Tagatac’s 20 hoarding cleanups of the past year have confirmed his entrepreneurial instincts.

“I’m in a strange line of work. It’s a specialty job,” said Tagatac, a self-described industry pioneer, who manages a team of 11 employees.

Tagatac betrays a caretaker’s concern that runs in his family. His mother is an emergency room nurse, and his stepfather is a physician.

Born in the Philippines in 1981, he moved to New York in July 1996. Tagatac resides in the Pelham area of Westchester County.

Tagatac has also worked as a personal trainer since 2003, and he won national grappling championships in 2004 and 2005 in the 150 to 159.9-pound weight class.

The heaviest hoarder junk load with which his company grappled – 9 tons discarded from a Bronx apartment in June – was equivalent to 120 of his wrestling opponents.

Tagatac took over management of the clean-up enterprise two years ago. While the company initially did only biohazard and crime scene cleanups, an October 2007 trauma case involving a decomposed body at a hoarding scene gave Tagatac a bold idea – to concentrate on hoarder sites.

 

The TSCMI cleanup squad, with Tagatac on the right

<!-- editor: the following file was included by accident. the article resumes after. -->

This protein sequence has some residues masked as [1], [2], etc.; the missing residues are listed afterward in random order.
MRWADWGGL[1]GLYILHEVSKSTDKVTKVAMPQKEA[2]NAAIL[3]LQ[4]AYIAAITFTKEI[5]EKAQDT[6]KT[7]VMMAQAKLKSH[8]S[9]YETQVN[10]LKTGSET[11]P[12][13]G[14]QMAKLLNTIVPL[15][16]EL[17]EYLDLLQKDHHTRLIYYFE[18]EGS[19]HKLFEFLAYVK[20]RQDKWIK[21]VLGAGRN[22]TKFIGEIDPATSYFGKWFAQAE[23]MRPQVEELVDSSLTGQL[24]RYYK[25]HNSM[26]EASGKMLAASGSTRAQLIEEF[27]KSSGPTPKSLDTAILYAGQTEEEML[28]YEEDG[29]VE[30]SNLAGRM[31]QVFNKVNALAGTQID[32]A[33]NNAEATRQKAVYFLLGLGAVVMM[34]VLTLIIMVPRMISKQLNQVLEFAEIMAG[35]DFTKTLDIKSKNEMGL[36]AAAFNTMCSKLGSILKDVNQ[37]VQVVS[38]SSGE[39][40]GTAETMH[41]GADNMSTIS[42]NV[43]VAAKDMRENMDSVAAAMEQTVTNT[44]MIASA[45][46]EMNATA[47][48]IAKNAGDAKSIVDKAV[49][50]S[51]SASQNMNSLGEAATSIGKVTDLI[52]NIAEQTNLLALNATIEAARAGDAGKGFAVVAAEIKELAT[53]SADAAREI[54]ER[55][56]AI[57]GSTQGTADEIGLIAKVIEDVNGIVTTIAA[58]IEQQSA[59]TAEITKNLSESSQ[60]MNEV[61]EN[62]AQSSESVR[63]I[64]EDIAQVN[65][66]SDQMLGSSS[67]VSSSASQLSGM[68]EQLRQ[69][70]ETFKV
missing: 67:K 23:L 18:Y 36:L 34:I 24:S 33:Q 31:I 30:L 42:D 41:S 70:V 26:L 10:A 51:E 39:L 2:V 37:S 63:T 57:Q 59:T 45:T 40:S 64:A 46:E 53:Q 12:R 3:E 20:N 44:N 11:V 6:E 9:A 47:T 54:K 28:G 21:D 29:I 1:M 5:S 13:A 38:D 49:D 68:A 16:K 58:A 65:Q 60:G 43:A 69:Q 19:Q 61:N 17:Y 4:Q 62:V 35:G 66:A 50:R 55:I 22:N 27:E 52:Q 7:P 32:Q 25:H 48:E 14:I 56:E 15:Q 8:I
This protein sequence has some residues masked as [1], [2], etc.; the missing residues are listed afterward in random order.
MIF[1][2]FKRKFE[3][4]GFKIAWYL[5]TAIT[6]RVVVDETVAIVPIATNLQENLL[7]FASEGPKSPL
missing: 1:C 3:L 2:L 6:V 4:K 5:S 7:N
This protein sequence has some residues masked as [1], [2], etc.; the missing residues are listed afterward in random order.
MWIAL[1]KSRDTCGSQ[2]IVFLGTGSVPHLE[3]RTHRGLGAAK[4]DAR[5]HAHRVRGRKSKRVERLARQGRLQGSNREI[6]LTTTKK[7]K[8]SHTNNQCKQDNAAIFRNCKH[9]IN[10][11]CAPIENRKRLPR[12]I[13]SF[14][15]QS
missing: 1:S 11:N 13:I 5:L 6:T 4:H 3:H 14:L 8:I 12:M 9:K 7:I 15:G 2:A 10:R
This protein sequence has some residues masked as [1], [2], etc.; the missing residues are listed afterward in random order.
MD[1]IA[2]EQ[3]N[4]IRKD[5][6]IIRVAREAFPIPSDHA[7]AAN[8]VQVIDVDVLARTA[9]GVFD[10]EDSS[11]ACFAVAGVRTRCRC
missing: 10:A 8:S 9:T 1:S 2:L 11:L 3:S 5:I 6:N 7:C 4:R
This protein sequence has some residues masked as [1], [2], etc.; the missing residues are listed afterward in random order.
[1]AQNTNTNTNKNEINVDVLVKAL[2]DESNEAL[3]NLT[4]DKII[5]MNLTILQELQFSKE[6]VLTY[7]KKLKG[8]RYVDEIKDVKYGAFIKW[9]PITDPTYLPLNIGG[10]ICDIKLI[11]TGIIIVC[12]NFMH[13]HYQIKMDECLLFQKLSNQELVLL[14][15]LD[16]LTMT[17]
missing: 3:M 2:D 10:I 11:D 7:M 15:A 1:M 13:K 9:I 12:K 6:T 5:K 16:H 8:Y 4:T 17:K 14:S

The TSCMI cleanup squad, with Tagatac on the right

The business is now about three-quarters hoarding cases and one-quarter trauma scenes, said Tagatac.

“Hoarding is a misunderstood issue,” said Patricia Petersen, a geriatric social worker at Hartley House in Hell’s Kitchen who has worked with Tagatac. She added, “Most people think that all hoarders are pigs, but it’s an illness. It’s about control, and every item represents their attachment to things.”

All of Tagatac’s hoarding clients live alone, and 90 percent are female. Most are elderly.

The economic downturn and budget cuts in social services threaten to end the relationship that he has formed with the hoarders of New York.

“It’s annoying to hassle with people over money, but I really just enjoy helping people,” said Tagatac.

“Ultimately, you can’t go to sleep in a comfortable bed after you’ve just seen 10 potential hoarder clients,” said Tagatac, who hopes that city government will subsidize hoarder cleanup in the future.

During one September cleanup in the Bronx, Tagatac’s six-man crew struggled for two hours to enter a junkaholic’s residence. After wiggling the door open, they thought they were in the clear. But after each bag of junk was removed, more stuff would fall down towards the door, and the men resumed their Sisyphean task.

“It may be a blurry line between the Collyer hoarders [the infamous Harlem brothers who died in 1947 with over 100 tons of stuff] and people who just keep taking stuff in and get overwhelmed,” said Ann Schongalla, an Upper East Side psychiatrist who uses the same gym as Tagatac.

She concluded, “Tagatac should have a lot of business, if only he can get in the door.